A Blockchain Marketplace for Non-fungible Assets: Challenges and Opportunities for Artists
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A Blockchain Marketplace for Non-fungible Assets: Challenges and Opportunities for Artists

15.04.2021

What on Earth are Non-fungible Assets?

Probably, you’ve heard about the hobby of collecting items or maybe you are the one who likes this pastime. People may collect lots of things: stamps, old coins, sports cards… The point is that collectibles should have unique characteristics each; otherwise, they would be simple generic items anyone may have and therefore not worth collecting.

To better convey the idea, let’s take a sports game like football, for example. No one can replace Ronaldo or Messi since they are natural. Similarly, the collectibles can’t be exchanged (in contrast with fungible fiat currencies), which makes them especially valuable. These irreplaceable things are also called “non-fungible assets”. Hence, the notion of non-fungible tokens came up.

There are already dedicated platforms  in the blockchain world where you can purchase and collect different assets such as artwork, cards, event tickets, in-game collectibles, even domain names. Then, the collectibles can be agreed to trade for other collectibles.

Some NFT marketplaces like Rariable reward users with their own currency tokens for trading collectibles. Although these tokens are mainly supported on Rariable, digital assets can be traded for real money.

How Big is the NFT Token Market?

According to NonFungible, the NFT market currently comprises roughly 30,000 trades with a total sum approaching $36 billion. Compared to other markets, the collectibles market seems small, which, unfortunately, opens an opportunity for various forms of wash trading.

In the simplest terms, on a blockchain, wash trading is performed by making “buy” and “sell” orders at the same time to imitate demand. Reward tokens that give holders voting rights are more susceptible to wash trading.

The Art industry is the main place where all the hype around NFT marketplaces now happens. Sports, gaming, music, and other domain players recognize the potential of trading in unique collectibles. Thus, in 2019, NBA launched a marketplace for trading its highlights that users could collect and further trade on a blockchain. Since its launch, the platform’s revenue totaled more than $230 million, including the renowned clips with Zion Williamson and LeBron James worth around $200,000 each.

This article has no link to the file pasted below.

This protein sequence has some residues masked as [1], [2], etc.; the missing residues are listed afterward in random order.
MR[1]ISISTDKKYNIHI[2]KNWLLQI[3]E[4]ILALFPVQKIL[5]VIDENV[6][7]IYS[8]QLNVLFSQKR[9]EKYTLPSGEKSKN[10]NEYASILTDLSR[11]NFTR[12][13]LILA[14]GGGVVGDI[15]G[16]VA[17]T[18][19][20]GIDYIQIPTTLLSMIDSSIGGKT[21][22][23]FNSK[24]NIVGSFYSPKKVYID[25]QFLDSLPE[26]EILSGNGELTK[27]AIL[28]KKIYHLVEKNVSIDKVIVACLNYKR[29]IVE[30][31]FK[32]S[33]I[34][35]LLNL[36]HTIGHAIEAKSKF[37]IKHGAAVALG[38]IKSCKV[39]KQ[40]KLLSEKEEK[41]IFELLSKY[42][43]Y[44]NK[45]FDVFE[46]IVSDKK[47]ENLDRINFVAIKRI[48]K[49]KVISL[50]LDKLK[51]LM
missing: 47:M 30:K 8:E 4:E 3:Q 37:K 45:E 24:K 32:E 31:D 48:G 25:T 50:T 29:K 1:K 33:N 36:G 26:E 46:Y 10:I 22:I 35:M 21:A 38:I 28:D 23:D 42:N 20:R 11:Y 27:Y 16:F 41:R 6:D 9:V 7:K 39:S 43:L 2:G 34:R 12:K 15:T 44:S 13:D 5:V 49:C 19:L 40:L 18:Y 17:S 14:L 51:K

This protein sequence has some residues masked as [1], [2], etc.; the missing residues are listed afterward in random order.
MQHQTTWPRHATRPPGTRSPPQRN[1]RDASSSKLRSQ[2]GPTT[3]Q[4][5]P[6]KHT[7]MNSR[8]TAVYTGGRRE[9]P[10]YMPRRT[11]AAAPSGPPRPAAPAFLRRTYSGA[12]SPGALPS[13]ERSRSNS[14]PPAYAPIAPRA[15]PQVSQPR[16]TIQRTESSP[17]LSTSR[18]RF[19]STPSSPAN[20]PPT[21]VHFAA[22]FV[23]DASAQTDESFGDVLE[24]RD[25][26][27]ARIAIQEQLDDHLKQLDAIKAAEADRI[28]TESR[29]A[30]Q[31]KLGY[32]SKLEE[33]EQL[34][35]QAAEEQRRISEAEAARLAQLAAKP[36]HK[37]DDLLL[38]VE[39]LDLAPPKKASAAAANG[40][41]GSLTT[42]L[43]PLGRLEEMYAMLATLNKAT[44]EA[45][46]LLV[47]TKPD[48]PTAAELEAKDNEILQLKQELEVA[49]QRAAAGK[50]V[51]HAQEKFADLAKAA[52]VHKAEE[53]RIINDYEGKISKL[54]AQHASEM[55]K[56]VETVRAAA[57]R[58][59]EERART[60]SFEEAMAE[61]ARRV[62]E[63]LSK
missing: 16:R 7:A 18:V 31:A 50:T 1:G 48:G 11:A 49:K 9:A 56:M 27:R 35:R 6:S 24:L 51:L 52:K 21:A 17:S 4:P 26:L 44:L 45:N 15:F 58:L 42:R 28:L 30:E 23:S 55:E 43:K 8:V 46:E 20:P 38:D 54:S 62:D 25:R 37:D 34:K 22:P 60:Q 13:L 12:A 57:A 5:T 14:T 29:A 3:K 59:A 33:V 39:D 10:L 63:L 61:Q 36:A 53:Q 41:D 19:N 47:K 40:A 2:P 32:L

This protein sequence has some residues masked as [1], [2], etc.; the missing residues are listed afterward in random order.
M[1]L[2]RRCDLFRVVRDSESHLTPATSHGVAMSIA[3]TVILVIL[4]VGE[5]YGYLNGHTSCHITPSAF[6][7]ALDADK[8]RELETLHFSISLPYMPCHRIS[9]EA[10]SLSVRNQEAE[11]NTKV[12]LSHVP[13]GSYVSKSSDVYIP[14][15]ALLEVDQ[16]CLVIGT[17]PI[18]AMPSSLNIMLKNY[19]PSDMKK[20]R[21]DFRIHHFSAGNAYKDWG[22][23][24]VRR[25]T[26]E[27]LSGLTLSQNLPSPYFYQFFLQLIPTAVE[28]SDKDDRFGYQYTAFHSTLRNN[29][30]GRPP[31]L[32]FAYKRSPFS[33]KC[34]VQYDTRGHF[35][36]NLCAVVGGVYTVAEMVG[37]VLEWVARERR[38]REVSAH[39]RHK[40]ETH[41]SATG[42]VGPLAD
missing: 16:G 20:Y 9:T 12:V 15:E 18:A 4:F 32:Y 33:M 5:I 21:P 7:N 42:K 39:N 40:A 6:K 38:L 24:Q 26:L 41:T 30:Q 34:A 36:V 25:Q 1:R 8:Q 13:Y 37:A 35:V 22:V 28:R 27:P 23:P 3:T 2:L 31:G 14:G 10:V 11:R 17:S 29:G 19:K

How to Transform a Work of Art in a Non-fungible Token?

Some NFT token marketplaces like Known Origin simplify converting assets into NFT tokens as much as possible for artists and creators. Thus, they can simply upload an asset – an animation, video, tweet, or song — on a blockchain, and the system will encrypt it to prevent theft or corruption. This way, the user has an original asset, whose proof of ownership, price, and other data are reliably protected.

Once uploaded, an NFT will be permanently stored on the blockchain. No NFTs are entirely identical since each asset contains unique properties that, again, can’t be replicated. Even if you publish two pieces of work that seem absolutely similar at first glance, their metadata will be different. Though NFTs protect intellectual property, as an artist, you need to register a copyright for your work to be stored on the blockchain if you wish to protect it legally, which is advisable.

In the past, artists used to rely on auction houses, but as the world turns digital, things change. Now, streaming platforms and NFT marketplaces lead the game, becoming the revolutionary means of hosting and selling collectibles.

FT marketplace for creators

Pros and Cons of an NFT Blockchain Marketplace in the Art World

For their nascence, NFT blockchain marketplaces are viewed by artists with a bit of suspicion. The question of the mass adoption is yet debated, with practically no one ready to announce it publicly.

Perhaps, one of the reasons for this “slow” consideration is NFT’s volatility, which reflects the status quo with digital assets in general. Those who follow up on the issue probably know that Bitcoin and Ethereum have been demonstrating record heights lately. Yet, just a couple of years ago, they were practically at their lowest or so, with regular upward and downward fluctuations.

Also, there is the energy consumption issue for the art industry which advocates for the lesser environmental impact.  For example, last month, Christie’s, a world-first art market leader and one of the largest auction houses in London, announced its endeavor to become a completely carbon-neutral organization in the following decade. However, there’s no actual proof that buying and selling NFT tokens is ecologically dangerous.

Finally, these are legal uncertainties. The novelty of non-fungible tokens leaves artists unaware of what legal actions should be if, say, a virus attacks the work. Who will carry the responsibility for the damage that occurred? Legal issues will happen, yet with the individual approach, one may solve them.

Despite all the possible downsides, the advantages outweigh. Blockchain’s immutability, security, and, of course, automation are the factors that encourage artists to probe into the blockchain, try it, and consider it for continuous usage. In fact, you see that the so-called “downsides” are uncertain so far (yet no one has proved otherwise), and its strengths are visible on the surface.

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